Graphic by Esra Rakab, Production Coordinator

Hamilton Artists Inc. and Ushi Mart have created platforms for customers to safely buy from small businesses

With heightened uncertainty, evolving public health guidelines and many people heading online to shop for gifts, many winter markets have closed this holiday season. However, a few have stayed open by pivoting to the physically distanced shopping experiences. Quirky AF | art fair hosted by Hamilton Artists Inc. and Winter Holiday Market by Ushi Mart are two local makers’ markets that have found ways to keep their doors open despite the ongoing pandemic.


Quirky AF is a curated art, craft and design market that showcases handmade pieces by local artists. The pop-up market went from Nov. 17 to 30 and featured jewelry, zines, clothing, accessories and many other items by uniquely talented and avant-garde makers from Hamilton and the surrounding areas.

The market first launched last year at Hamilton Artists Inc. during a James Street North art crawl. It garnered a lot of traffic and was an important weekend for many local vendors. However, this year in light of the pandemic, the Inc. cancelled all of its in-person programming.

Instead, the Inc. decided to host the market virtually through their website. The high engagement and support from the community for their other online programming motivated them to bring back Quirky AF. The market was also met with great support and response from the community.

The primary reason for opening the market was to continue supporting local artists who had lost many opportunities to showcase their work due to the COVID-19 pandemic and the cancellation of large fairs and events such as Supercrawl.

The primary reason for opening the market was to continue supporting local artists who had lost many opportunities to showcase their work due to the COVID-19 pandemic and the cancellation of large fairs and events such as Supercrawl.

“The main goal is to create excitement around the market and each of the vendors, and really try to emphasize that . . . these are artists that have been really impacted by [the COVID-19 pandemic],” said Jasmine Mander, the communications and outreach coordinator at Hamilton Artist Inc.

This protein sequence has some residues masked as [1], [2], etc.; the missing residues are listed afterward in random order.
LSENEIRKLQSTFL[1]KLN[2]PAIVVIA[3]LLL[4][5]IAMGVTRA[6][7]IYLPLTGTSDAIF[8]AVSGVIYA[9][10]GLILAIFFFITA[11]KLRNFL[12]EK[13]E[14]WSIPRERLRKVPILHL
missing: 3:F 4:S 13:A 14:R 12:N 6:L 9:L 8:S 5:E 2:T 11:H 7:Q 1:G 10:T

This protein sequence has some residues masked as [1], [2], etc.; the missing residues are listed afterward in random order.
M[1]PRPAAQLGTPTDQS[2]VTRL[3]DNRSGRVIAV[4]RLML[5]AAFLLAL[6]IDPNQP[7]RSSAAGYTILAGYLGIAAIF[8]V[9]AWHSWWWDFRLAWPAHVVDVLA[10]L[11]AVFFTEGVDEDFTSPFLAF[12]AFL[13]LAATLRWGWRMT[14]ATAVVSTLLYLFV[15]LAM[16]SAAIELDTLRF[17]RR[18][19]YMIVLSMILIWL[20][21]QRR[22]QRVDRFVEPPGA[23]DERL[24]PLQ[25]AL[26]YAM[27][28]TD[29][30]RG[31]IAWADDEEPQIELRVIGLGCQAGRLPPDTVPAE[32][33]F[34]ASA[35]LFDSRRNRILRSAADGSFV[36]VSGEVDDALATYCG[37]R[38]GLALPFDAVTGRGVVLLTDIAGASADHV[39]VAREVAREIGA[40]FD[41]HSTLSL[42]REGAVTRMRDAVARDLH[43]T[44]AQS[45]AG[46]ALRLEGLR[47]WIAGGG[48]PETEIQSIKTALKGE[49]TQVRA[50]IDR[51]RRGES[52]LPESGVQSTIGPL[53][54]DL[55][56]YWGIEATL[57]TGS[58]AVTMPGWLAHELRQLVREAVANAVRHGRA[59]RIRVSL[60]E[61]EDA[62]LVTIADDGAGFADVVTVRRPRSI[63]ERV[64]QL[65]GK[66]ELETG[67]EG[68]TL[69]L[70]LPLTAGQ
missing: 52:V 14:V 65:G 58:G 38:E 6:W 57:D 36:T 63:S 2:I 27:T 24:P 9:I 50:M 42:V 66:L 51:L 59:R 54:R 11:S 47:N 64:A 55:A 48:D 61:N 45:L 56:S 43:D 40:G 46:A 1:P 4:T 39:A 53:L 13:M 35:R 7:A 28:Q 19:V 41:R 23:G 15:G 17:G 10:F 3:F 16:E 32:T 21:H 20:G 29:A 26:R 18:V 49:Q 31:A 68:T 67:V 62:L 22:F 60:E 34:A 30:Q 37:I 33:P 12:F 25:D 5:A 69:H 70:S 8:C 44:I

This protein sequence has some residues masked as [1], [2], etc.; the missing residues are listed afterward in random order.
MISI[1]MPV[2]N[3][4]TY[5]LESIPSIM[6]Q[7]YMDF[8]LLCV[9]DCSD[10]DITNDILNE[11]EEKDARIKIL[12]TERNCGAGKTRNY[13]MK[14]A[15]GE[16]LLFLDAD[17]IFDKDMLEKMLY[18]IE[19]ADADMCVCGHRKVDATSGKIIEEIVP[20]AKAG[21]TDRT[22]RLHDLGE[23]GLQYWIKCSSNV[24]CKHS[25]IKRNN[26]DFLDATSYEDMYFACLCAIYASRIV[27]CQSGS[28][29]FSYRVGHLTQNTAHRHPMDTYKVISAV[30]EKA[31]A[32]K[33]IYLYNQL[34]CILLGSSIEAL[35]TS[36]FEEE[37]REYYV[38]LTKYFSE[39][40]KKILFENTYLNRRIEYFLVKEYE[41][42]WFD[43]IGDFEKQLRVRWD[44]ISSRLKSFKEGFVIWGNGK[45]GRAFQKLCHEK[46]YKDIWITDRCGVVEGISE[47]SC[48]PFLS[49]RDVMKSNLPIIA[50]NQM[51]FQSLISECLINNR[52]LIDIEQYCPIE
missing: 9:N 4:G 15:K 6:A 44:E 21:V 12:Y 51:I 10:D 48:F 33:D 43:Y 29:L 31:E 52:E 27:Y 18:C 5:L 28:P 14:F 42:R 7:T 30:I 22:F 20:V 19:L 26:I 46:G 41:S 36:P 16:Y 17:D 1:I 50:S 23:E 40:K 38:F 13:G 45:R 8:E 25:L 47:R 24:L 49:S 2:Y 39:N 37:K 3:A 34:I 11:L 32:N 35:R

Supporting local businesses during this difficult time is critical as the arts are often one of the industries that are affected first and the most heavily during an economic crisis, such as the current pandemic

Overall, Mander says the pandemic has presented both advantages and challenges. It has made the market, gallery and other programming at the Inc. more accessible as a heavier online focus has pushed them to improve their accessibility features such as closed captioning at speaker events and adding alternative text for pictures on their social media. However, the formation of real connections are limited online. 

“It will be interesting for me when we go back to [in-person events] to compare this year to see how we can maybe merge [online and in-person programming]” said Mander. “I think [the COVID-19 pandemic] has made a lot of people rethink the way they have been doing things for a very long time.”

“I think [the COVID-19 pandemic] has made a lot of people rethink the way they have been doing things for a very long time,” Mander said.

Another market similarly impacted by the current pandemic is the Winter Holiday Market organized by Ushi Mart, a shop located at The Cotton Factory. Ushi Mart is run by a collective of artists and clothiers who create one-of-a-kind, sustainable and upcycled clothing, textiles and embroidery.

Winter Holiday Market is open until Dec. 28, and it’s the first year running. The market features around 35 vendors and all the proceeds from the market admission ticket will go toward Wesley Urban Ministries, a non-profit organization that offers support to those who are homeless or living in poverty in the Hamilton, Halton and Brantford regions.

 

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The collective behind Ushi Mart decided to open a winter market this year due to the cancellation of many markets, which is especially important for local and small businesses during the holidays. Ashley Bullock, the founder and chief executive officer at Ushi Mart, says she wanted to create something safe with the space she has to promote local businesses. 

The Winter Holiday Market is organized for visits by appointment only, with a maximum of five visitors per hour. Visitors can also book an hour of personal shopping experience. Depending on the evolving situation and status of COVID-19 cases in Hamilton, they are also prepared to take their market online.

So far, the response to the market has been positive.

“For the businesses, [the Winter Holiday Market] is a way that we can group together, promote as a whole and really support each other. For people who are shopping and who are looking for items, it’s a great way to [explore] a variety of businesses, so later on down the road, you’ll know in the city that you’re living who you can support rather than going to larger corporate stores,” said Bullock.

“For the businesses, [the Winter Holiday Market] is a way that we can group together, promote as a whole and really support each other,” said Bullock.

Despite hurdles placed by the current pandemic, local artisans and businesses have come together to support each other and survive the pandemic. While our favourite fall and winter markets have been postponed until next year, it is fortunate that a few have found ways to remain open and support the community and local businesses.

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